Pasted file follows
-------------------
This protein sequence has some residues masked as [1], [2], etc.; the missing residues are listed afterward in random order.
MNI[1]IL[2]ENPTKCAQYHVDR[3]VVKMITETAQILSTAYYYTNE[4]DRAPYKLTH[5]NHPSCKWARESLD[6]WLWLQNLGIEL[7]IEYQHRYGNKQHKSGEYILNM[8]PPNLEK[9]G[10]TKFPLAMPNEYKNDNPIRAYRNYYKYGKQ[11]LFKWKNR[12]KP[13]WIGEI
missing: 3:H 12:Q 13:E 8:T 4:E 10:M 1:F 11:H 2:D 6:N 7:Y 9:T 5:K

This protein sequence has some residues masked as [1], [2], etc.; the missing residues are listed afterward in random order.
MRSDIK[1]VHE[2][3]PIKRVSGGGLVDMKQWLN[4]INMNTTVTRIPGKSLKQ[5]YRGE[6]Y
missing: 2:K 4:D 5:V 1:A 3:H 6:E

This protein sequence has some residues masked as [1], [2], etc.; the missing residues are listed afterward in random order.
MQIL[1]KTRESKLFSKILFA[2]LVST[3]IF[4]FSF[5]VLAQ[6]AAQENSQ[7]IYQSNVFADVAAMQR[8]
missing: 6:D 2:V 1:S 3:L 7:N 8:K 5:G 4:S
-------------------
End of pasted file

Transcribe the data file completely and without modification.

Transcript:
This protein sequence has some residues masked as [1], [2], etc.; the missing residues are listed afterward in random order.
MNI[1]IL[2]ENPTKCAQYHVDR[3]VVKMITETAQILSTAYYYTNE[4]DRAPYKLTH[5]NHPSCKWARESLD[6]WLWLQNLGIEL[7]IEYQHRYGNKQHKSGEYILNM[8]PPNLEK[9]G[10]TKFPLAMPNEYKNDNPIRAYRNYYKYGKQ[11]LFKWKNR[12]KP[13]WIGEI
missing: 3:H 12:Q 13:E 8:T 4:E 10:M 1:F 11:H 2:D 6:N 7:Y 9:T 5:K

This protein sequence has some residues masked as [1], [2], etc.; the missing residues are listed afterward in random order.
MRSDIK[1]VHE[2][3]PIKRVSGGGLVDMKQWLN[4]INMNTTVTRIPGKSLKQ[5]YRGE[6]Y
missing: 2:K 4:D 5:V 1:A 3:H 6:E

This protein sequence has some residues masked as [1], [2], etc.; the missing residues are listed afterward in random order.
MQIL[1]KTRESKLFSKILFA[2]LVST[3]IF[4]FSF[5]VLAQ[6]AAQENSQ[7]IYQSNVFADVAAMQR[8]
missing: 6:D 2:V 1:S 3:L 7:N 8:K 5:G 4:S